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Recycling is the process of converting waste materials into new materials and objects.

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Remediation of contaminated sites with cement

Remediation of contaminated sites with cement, also called solidification/stabilization with cement (S/S with cement) is a common method for the safe environmental remediation of contaminated land with cement.

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Rotherhithe is a residential district in south east London, England, and part of the London Borough of Southwark.

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Scrap consists of recyclable materials left over from product manufacturing and consumption, such as parts of vehicles, building supplies, and surplus materials.

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Scuttling is the deliberate sinking of a ship by allowing water to flow into the hull.

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Ship Breaker

Ship Breaker is a 2010 young adult novel by Paolo Bacigalupi set in a post-apocalyptic future.

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Ship commissioning

Ship commissioning is the act or ceremony of placing a ship in active service, and may be regarded as a particular application of the general concepts and practices of project commissioning.

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Ship disposal

A number of different methods exist for disposing of a ship after it has reached the end of its effective or economic service life with an organisation.

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Ship graveyard

A ship graveyard or ship cemetery is a location where the hulls of scrapped ships are left to decay and disintegrate, or left in reserve.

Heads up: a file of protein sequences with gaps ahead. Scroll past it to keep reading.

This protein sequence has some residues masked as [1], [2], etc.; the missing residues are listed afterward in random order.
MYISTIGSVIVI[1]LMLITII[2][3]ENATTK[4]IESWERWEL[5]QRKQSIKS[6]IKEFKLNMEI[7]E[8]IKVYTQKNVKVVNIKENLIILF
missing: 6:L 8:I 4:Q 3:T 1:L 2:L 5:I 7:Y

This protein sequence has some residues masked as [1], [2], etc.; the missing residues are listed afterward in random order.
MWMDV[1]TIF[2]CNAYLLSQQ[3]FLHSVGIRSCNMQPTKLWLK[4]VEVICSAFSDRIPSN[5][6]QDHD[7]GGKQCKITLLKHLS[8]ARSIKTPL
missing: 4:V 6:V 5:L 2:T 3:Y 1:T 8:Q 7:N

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Shipbreakers is a 2004 documentary film.

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SILK is an audio compression format and audio codec developed by Skype Limited.

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Sitakunda or Sitakunda Town (সীতাকুন্ড শহর) is an administrative center and the sole municipality (Pourashabha) of Sitakunda Upazila.

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Steelmaking is the process for producing steel from iron ore and scrap.

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Supreme Court of India

The Supreme Court of India is the highest judicial forum and final court of appeal under the Constitution of India, the highest constitutional court, with the power of constitutional review.

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Teesside is the conurbation in the north east of England around the urban centre of Middlesbrough that is primarily made up of the towns Billingham, Redcar, Stockton-on-Tees, Thornaby and surrounding settlements near the River Tees.

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The Fighting Temeraire

The Fighting Temeraire tugged to her last berth to be broken up, 1838 is an oil painting by the English artist Joseph Mallord William Turner.

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The Guardian

The Guardian is a British daily newspaper.

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Thos W Ward